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The Opioid Epidemic Was Not Caused by Economic Distress But by Factors That Could Be More Rapidly Addressed (WP-20-36)

Janet Currie and Hannes Schwandt

Without the opioid epidemic, American life expectancy would not have declined in recent years. In turn, the epidemic was sparked by the development and marketing of a new generation of prescription opioids and provider behavior is still helping to drive it. There is little relationship between the opioid crisis and contemporaneous measures of labor market opportunity. Cohorts and areas that experienced poor labor market conditions do show lagged increases in opioid mortality, but the effect is modest relative to the scale of the epidemic. Instead, the researchers argue that there are specific policies and features of the U.S. health care market that led to the current crisis. It will not be possible to quickly reverse depressed economic conditions, but it is possible to implement policies that would reduce the number of new opioid addicts and save the lives of many of those who are already addicted.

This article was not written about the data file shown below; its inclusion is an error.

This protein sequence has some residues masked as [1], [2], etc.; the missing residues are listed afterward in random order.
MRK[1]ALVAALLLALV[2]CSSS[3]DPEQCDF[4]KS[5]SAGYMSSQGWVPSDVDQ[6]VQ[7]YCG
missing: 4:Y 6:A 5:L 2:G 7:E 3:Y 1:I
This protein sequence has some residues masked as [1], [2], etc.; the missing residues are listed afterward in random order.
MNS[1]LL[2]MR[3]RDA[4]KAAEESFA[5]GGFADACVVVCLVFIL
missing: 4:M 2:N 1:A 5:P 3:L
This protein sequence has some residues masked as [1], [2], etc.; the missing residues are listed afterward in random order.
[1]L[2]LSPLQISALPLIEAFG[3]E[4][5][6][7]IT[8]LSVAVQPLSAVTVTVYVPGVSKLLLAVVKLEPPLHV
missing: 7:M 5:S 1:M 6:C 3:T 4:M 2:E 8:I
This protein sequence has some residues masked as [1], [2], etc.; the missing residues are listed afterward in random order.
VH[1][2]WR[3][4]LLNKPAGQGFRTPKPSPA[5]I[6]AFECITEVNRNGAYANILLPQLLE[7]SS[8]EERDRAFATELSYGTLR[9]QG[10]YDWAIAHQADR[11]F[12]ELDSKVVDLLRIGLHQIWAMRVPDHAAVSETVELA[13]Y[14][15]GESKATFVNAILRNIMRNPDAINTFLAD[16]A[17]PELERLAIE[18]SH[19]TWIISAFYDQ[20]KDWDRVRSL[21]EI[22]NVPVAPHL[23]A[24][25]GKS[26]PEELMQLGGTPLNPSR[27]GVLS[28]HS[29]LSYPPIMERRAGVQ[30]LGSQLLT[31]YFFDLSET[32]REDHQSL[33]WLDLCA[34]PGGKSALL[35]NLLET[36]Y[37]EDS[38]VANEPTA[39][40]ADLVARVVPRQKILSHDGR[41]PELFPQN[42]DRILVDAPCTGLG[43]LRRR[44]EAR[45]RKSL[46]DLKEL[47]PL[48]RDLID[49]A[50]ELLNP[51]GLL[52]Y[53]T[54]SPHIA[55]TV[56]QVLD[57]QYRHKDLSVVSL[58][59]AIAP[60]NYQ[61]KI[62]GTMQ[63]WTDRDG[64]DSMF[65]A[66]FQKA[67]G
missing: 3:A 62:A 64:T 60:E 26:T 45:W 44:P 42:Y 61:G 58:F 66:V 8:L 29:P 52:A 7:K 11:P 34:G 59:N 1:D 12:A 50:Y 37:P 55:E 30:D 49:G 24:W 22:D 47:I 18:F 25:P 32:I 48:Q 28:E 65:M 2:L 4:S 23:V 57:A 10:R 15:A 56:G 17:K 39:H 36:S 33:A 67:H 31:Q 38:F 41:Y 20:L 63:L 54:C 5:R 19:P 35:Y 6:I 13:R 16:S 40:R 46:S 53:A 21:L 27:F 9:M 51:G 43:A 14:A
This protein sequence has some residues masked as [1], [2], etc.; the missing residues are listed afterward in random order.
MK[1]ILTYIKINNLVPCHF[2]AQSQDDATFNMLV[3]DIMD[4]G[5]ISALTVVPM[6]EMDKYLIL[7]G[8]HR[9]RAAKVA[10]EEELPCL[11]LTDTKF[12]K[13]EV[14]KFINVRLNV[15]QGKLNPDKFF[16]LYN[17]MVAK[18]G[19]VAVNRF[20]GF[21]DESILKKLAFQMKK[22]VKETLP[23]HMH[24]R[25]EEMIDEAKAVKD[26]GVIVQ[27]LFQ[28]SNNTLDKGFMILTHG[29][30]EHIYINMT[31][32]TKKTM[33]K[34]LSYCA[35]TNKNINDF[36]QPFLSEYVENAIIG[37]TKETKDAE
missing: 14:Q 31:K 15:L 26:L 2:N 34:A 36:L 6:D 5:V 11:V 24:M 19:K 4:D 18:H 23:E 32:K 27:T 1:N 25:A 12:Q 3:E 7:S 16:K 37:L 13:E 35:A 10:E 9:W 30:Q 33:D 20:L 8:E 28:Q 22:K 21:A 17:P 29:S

Janet Currie, Henry Putnam Professor of Economics and Public Affairs, Princeton University

Hannes Schwandt, Assistant Professor of Human Development and Social Policy and IPR Fellow, Northwestern University

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